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Old 19-10-2005, 01:50 PM
rob z
 
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Default Inflated Restaurant Food Names

A friend that writes business books--the kind you see in the shops at
airports--asked me for some examples of the grandiose names certain
restaurants apply to rather mundane fare....say, salad-nicoise for tuna
fish....does anyone have a few favorites to pass on? thanks, rz

--

.....visit us at www.zLight.com



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Old 19-10-2005, 03:10 PM
Dean G.
 
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Default Inflated Restaurant Food Names

Salad-nicoise is more than just Tuna. Indeed, salad-nicoise may be the
shortest way to accurately describe what it is. Given that
salad-nicoise is a bad example, I'm sure there are plenty of good
examples. Check the menus of pretentious new restauraunts, many of
which are posted online.

Dean G.

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Old 19-10-2005, 04:59 PM
Sheldon
 
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Default Inflated Restaurant Food Names


Dean G. wrote:
Salad-nicoise is more than just Tuna. Indeed, salad-nicoise may be the
shortest way to accurately describe what it is. Given that
salad-nicoise is a bad example, I'm sure there are plenty of good
examples. Check the menus of pretentious new restauraunts, many of
which are posted online.


"à la Niçoise" means nothing and everything, means whatever the
particular cook wants it to mean but only within certain very basic
parameters, same as Irish Stew means whatever the particular cook wants
that to mean but within certain very basic parameters also... all it
means is salad as prepared in Nice, which of course means as much as
Irish Stew represents all stew as prepared in Ireland, like there's
some sort of law declaring of what it must consist. The OP's query is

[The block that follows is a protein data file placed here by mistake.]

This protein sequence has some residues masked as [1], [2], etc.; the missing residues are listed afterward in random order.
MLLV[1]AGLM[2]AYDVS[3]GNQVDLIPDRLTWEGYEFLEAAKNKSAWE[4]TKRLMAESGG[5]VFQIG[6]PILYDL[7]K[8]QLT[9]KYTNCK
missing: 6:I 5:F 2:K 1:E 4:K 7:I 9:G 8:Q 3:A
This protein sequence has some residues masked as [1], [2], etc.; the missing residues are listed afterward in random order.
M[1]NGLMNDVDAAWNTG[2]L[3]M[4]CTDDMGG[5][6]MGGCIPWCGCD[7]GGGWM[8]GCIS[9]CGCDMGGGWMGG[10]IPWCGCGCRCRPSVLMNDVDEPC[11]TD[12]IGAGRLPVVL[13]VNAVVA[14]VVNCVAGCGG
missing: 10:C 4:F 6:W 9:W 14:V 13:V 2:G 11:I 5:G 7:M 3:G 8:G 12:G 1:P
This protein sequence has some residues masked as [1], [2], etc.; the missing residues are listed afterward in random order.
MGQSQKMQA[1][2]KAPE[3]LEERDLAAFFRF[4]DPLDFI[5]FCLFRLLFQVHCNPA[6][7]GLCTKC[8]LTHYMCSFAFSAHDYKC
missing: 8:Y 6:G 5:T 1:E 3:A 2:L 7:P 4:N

legitimate and your reply is total double talk gobbledygook, in fact a
non answer... and to tell folks to "look on line" is about as
newbie-ish as it gets... Usenet IS on line... and to admonish folks to
use an internet search engine without indicating an example of precise
search terms AND an example of the results of ones own search makes
one unfit for participation on Usenet... you, sir, with your attitude,
do not belong here.

niçoise, à la [nee-SWAHZ]
A French phrase that means "as prepared in Nice," typifying the cuisine
found in and around that French Riviera city. This cooking style is
identified with hot and cold dishes that include the integral
ingredients of tomatoes, black olives, garlic and anchovy. Salade
niçoise contains these basic ingredients plus French green beans,
onions, tuna, hard-cooked eggs and herbs.

© Copyright Barron's Educational Services, Inc. 1995 based on THE FOOD
LOVER'S COMPANION, 2nd edition, by Sharon Tyler Herbst.
---

Sheldon

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Old 19-10-2005, 07:02 PM
Dean G.
 
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Default Inflated Restaurant Food Names


Sheldon wrote:
Dean G. wrote:
Salad-nicoise is more than just Tuna. Indeed, salad-nicoise may be the
shortest way to accurately describe what it is. Given that
salad-nicoise is a bad example, I'm sure there are plenty of good
examples. Check the menus of pretentious new restauraunts, many of
which are posted online.


"à la Niçoise" means nothing and everything, means whatever the
particular cook wants it to mean but only within certain very basic
parameters, same as Irish Stew means whatever the particular cook wants
that to mean but within certain very basic parameters also... all it
means is salad as prepared in Nice, which of course means as much as
Irish Stew represents all stew as prepared in Ireland, like there's
some sort of law declaring of what it must consist. The OP's query is